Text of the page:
I know it's recommended to use ssh keygen to login without password, but find it scary that if someone gets access to my computer in any way, they have the possibility to login to all servers with the stored keys.
So I was thinking of obscuring the process a bit, by setting a password on the identity file, and having a script use a randomized incredible long and hard passphrase to input in plain text to ssh login.
So far, I have generated a ssh-keygen like so, and copied the content of .pub to the server like so:
❯ ssh-keygen -t ed25519 Generating public/private ed25519 key pair. Enter file in which to save the key (/home/username/.ssh/id_ed25519): testssh Enter passphrase (empty for no passphrase): <-- This is NOT empty Enter same passphrase again: <-- This is NOT empty Your identification has been saved in testssh Your public key has been saved in testssh.pub The key fingerprint is: SHA256:vWch2CbFW50FShjCZDJKW59x7iPdXc44FoYFxmr7XIM username@arch ❯ cat ~/testssh.pub | ssh [email protected] 'cat >> .ssh/authorized_keys' [email protected]'s password:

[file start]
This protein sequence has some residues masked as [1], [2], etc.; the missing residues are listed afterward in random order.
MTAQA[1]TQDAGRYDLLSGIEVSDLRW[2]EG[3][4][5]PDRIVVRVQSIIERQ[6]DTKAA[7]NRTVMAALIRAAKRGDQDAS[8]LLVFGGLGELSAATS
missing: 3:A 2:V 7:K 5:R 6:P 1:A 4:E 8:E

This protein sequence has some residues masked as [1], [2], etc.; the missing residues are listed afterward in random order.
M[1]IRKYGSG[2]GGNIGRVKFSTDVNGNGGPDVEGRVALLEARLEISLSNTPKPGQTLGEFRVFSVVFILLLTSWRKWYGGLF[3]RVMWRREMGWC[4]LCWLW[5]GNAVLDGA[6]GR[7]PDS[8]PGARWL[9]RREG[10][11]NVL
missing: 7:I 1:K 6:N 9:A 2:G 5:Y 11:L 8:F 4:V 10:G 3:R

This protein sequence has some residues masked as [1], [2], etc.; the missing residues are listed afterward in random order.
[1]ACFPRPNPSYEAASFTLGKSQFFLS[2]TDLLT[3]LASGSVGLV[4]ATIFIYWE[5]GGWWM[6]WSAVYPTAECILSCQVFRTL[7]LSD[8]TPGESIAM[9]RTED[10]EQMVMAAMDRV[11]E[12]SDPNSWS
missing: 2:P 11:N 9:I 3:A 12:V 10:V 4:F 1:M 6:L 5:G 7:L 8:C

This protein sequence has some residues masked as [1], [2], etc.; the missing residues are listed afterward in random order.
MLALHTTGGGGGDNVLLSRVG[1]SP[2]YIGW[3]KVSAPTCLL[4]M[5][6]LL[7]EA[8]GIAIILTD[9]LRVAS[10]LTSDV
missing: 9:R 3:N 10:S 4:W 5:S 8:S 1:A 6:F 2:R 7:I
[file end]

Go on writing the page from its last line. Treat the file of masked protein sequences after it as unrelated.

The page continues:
Right now, it will ask for the password to the key like so:
❯ ssh -i testssh [email protected] Enter passphrase for key 'testssh':
But I want to know if something like this is possible:
❯ ssh -i testssh --passphrase="SomeIncredibleLongAndRandomizedPasswordThatIsMeantToBeUsedForScripts" [email protected]
So the question is, how do I login using identity file with the password as a argument?
I hope I'm getting my point clear